The Top 20 Most Viewed AWS IAM Documentation Pages in 2016
The following 20 pages were the most viewed AWS Identity and Access Management (IAM) documentation pages in 2016. I have included a brief description with each link to give you a clearer idea of what each page covers. Use this list to see what other people have been viewing and perhaps to pique your own interest about a topic you’ve been meaning to research.
- What Is IAM?
IAM is a web service that helps you securely control access to AWS resources for your users. You use IAM to control who can use your AWS resources (authentication) and what resources they can use and in what ways (authorization).
- Creating an IAM User in Your AWS Account
You can create one or more IAM users in your AWS account. You might create an IAM user when someone joins your organization, or when you have a new application that needs to make API calls to AWS.
- The IAM Console and the Sign-in Page
This page provides information about the IAM-enabled AWS Management Console sign-in page and explains how to create a unique sign-in URL for your account.
- How Users Sign In to Your Account
After you create IAM users and passwords for each, users can sign in to the AWS Management Console for your AWS account with a special URL.
- IAM Best Practices
To help secure your AWS resources, follow these recommendations for IAM.
- IAM Policy Elements Reference
This page describes the elements that you can use in an IAM policy. The elements are listed here in the general order you use them in a policy.
- Managing Access Keys for IAM Users
Users need their own access keys to make programmatic calls to AWS from the AWS Command Line Interface (AWS CLI), Tools for Windows PowerShell, the AWS SDKs, or direct HTTP calls using the APIs for individual AWS services. To fill this need, you can create, modify, view, or rotate access keys (access key IDs and secret access keys) for IAM users.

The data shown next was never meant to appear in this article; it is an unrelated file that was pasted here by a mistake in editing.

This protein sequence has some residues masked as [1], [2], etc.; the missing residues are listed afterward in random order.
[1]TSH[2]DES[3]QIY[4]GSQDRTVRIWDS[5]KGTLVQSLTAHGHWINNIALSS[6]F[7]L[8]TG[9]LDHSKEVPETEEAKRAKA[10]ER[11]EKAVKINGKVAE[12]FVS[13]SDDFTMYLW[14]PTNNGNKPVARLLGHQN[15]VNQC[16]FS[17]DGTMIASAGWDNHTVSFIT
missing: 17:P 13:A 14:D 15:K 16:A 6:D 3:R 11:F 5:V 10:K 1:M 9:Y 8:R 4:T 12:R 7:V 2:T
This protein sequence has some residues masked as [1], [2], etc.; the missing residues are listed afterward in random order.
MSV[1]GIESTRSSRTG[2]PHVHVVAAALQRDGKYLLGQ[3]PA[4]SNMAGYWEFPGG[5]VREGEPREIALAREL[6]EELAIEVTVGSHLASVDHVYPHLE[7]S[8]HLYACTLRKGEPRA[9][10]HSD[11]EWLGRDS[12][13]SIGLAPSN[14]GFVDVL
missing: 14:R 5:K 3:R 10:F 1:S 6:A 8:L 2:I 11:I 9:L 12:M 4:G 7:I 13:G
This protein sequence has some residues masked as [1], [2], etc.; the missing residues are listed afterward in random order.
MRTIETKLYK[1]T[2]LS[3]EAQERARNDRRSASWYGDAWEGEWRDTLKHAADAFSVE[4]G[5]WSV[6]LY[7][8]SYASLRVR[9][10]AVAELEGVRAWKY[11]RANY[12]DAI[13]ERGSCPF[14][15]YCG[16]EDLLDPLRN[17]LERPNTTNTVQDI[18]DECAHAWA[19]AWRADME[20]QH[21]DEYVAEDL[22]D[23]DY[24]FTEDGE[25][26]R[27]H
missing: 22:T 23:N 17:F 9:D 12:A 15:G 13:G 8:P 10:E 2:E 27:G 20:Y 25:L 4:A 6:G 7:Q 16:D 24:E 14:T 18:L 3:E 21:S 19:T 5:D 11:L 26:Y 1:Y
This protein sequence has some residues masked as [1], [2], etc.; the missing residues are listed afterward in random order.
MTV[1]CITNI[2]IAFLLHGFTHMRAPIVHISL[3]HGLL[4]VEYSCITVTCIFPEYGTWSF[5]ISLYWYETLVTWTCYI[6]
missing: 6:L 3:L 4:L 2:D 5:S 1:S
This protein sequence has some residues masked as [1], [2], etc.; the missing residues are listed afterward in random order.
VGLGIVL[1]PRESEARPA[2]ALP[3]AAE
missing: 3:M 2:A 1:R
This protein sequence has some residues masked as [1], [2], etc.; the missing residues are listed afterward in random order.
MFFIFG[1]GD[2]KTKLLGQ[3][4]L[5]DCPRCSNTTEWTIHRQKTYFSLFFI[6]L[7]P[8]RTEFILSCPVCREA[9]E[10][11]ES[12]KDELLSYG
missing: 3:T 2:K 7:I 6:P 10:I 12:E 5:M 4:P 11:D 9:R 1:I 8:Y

- Working with Server Certificates
Some AWS services can use server certificates that you manage with IAM or AWS Certificate Manager (ACM). In many cases, we recommend that you use ACM to provision, manage, and deploy your SSL/TLS certificates.
- Your AWS Account ID and Its Alias
Learn how to find your AWS account ID number and its alias.
- Overview of IAM Policies
This page provides an overview of IAM policies. A policy is a document that formally states one or more permissions.
- Using Multi-Factor Authentication (MFA) in AWS
For increased security, we recommend that you configure MFA to help protect your AWS resources. MFA adds extra security because it requires users to enter a unique authentication code from an approved authentication device or SMS text message when they access AWS websites or services.
- Example Policies for Administering AWS Resources
This page shows some examples of policies that control access to resources in AWS services.
- Using an IAM Role to Grant Permissions to Applications Running on Amazon EC2 Instances
Use an IAM role to manage temporary credentials for applications that run on an EC2 instance. When you use a role, you do not have to distribute long-term credentials to an EC2 instance. Instead, the role supplies temporary permissions that applications can use when they make calls to other AWS resources.
- IAM Roles
An IAM role is similar to a user, in that it is an AWS identity with permission policies that determine what the identity can and cannot do in AWS. However, instead of being uniquely associated with one person, a role is intended to be assumable by anyone who needs it.
- Enabling a Virtual MFA Device
A virtual MFA device uses a software application to generate a six-digit authentication code that is compatible with the time-based one-time password (TOTP) standard, as described in RFC 6238. The app can run on mobile hardware devices, including smartphones.
- Creating Your First IAM Admin User and Group
This procedure describes how to create an IAM group named Administrators, grant the group full permissions for all AWS services, and then create an administrative IAM user for yourself by adding the user to the Administrators group.
- Using Instance Profiles
An instance profile is a container for an IAM role that you can use to pass role information to an EC2 instance when the instance starts.
- Working with Server Certificates
After you obtain or create a server certificate, you upload it to IAM so that other AWS services can use it. You might also need to get certificate information, rename or delete a certificate, or perform other management tasks.
- Temporary Security Credentials
You can use the AWS Security Token Service (AWS STS) to create and provide trusted users with temporary security credentials that can control access to your AWS resources. Temporary security credentials work almost identically to the long-term access key credentials that your IAM users can use.
- Setting an Account Password Policy for IAM Users
You can set a password policy on your AWS account to specify complexity requirements and mandatory rotation periods for your IAM users’ passwords.
In the “Comments” section below, let us know if you would like to see anything on these or other IAM documentation pages expanded or updated to make the documentation more useful for you.